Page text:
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Nano-Encapsulated Aerogel
August 26, 2011
 


    › Benefits
    › Applications
    › Technology Details
    › Licensing and Partnering Opportunity
    › Contact Information
    › Download PDF

To improve efficiency and safety in aerospace, civil engineering, transportation, oil and gas, renewable energy, and medicine

NASA seeks interested parties for the commercial application of a patented nano-encapsulated aerogel technology that was developed by engineers at the Johnson Space Center. Aerogel, nicknamed solid smoke, has been used in a variety of space missions for its properties as the lowest-density solid known. Aerogel's low density makes it useful as a lightweight structural material, and its low thermal conductivity makes it a highly efficient insulating material. Encapsulating the aerogel expands its uses when exposed to vibration and compression while improving its flexibility.

Benefits

  • Composition:
    • Aerogel network encased in polymer
    • Extremely light-weight
  • Capabilities:
    • Insulation for acoustic and thermal uses
    • Filtering ability for gases and fluids
    • Negligible weight increase when installed
    • One inch of aerogel is equal to 10 inches of fiberglass insulation batting
  • Strength:
    • Increased value based on coating material
    • Fewer particulates generated
    • Can be pre-formed into shapes or machined

Applications

  • Acoustic insulation
  • Thermal insulation
  • Particle capture
  • Fluid and gas absorption
  • Color Changing Sensor
  • Filtering
  • Catalyst support

Technology Details

Why it Was Developed
NASA's Johnson Space NASA is researching methods to coat Aerogel insulation in order to make it better able to withstand vibration, mechanical compression and flexure, and other environmental damage. Coating aerogel protects it from disintegration and shields it from adsorbing humidity or other gases, which could bind to the substance and change its properties.

How it Works
The coating process is done on the microscopic level and can use a variety of monomers. The resulting polymer permeates the aerogel's microstructure, strengthening it and reducing fragmentation even if the aerogel matrix itself suffers some breakage, thereby maintaining its insulation value and alleviating environmental concerns about the scattering of particles. The goal of the encapsulation process is to maintain most of the porosity and insulation value of the aerogel. This coating process is expected to greatly increase the material's strength as well as improve its flexibility.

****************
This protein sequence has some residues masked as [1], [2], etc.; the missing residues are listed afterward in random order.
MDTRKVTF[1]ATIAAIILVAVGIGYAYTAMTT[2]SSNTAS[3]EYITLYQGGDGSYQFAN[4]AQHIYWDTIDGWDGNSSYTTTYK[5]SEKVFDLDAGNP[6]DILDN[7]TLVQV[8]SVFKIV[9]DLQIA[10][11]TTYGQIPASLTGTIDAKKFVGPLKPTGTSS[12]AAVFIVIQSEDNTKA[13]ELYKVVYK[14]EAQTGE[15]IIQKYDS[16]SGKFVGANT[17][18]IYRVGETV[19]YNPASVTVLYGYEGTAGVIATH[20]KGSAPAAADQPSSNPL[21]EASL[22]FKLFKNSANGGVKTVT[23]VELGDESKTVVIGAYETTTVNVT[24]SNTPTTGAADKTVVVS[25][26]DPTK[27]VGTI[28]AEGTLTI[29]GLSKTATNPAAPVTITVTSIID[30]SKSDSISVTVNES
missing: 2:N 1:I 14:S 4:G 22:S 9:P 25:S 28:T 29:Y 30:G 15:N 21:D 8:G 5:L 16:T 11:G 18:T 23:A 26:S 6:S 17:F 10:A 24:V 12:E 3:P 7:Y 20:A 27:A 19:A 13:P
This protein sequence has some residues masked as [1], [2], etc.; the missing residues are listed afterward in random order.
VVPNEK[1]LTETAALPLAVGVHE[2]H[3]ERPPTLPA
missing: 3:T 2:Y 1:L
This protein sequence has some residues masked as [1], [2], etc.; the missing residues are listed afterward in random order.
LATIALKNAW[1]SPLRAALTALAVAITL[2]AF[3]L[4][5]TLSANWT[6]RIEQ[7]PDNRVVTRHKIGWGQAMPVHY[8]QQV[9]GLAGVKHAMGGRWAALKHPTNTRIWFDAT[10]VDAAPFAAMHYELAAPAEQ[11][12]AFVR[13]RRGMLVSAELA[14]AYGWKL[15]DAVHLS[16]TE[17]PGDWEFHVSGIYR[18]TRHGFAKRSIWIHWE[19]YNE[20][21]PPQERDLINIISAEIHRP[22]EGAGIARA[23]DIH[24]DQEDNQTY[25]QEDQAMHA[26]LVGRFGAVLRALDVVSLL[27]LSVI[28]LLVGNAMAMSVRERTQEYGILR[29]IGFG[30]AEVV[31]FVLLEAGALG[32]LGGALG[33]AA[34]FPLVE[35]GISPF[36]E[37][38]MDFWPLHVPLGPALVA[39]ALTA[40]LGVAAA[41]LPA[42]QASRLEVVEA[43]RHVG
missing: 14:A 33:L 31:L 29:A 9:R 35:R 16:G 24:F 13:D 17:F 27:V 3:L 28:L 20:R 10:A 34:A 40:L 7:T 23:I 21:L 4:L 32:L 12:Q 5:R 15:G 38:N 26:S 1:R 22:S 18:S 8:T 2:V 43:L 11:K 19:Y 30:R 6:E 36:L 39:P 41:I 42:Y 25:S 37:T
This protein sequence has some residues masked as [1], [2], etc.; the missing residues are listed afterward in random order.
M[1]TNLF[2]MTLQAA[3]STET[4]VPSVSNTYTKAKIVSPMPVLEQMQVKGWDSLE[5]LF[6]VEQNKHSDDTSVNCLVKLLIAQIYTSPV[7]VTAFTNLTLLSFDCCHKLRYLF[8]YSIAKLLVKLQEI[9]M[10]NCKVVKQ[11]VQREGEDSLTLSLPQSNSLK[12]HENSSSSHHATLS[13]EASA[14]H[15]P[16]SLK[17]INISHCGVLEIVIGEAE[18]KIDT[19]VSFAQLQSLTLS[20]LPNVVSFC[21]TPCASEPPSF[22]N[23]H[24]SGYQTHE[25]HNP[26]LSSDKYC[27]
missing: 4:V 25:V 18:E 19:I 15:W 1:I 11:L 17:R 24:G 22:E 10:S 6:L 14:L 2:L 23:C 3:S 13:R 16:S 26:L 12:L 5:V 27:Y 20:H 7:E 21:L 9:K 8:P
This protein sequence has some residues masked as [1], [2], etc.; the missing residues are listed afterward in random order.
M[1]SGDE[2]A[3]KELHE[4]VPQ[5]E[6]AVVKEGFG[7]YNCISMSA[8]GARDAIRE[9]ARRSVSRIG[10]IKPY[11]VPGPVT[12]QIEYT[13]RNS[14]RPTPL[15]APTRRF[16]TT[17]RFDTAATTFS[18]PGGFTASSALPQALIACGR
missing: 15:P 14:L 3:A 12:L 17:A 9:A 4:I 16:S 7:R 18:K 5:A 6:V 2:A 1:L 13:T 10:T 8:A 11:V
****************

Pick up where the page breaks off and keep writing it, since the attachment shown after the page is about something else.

Coating materials can include metals or other compounds. Blue is nickel; pale green is copper; orange is iron oxide; black is carbon and iron; the remaining samples are coated with organic compounds. These are examples that rugged catalyst support with high surface area is possible.

Areas that Benefit
The new technology would allow aerogel to be marketed in previously under-tapped areas for uses such as a space-saving thermal insulator, since the current form has a greater R-value in a smaller volume than other thermal materials. Other uses for the technology include gas adsorbents, acoustic insulation, color-changing gas sensors, catalyst supports, fire blocks, high-efficiency filters, as well as to capture fragments from penetrating particles. and to NASA for benefit of the space program and U.S. industry.

Patents
NASA has patented this technology (U.S. 7,270,851→) with a second patent pending.

Licensing and Partnering Opportunity

This technology is being made available through JSC's Technology Transfer and Commercialization Office, which seeks to transfer technology into and out of NASA to benefit the space program and U.S. industry. NASA invites companies to consider licensing the Nano-Encapsulated Aerogel technology (MSC-23563) for commercial applications.

Contact Information

Technology Transfer and Commercialization Office
NASA's Johnson Space Center
Phone: 281-483-3809
E-mail: jsc-techtran@mail.nasa.gov

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Page Last Updated: January 16th, 2014
Page Editor: NASA Administrator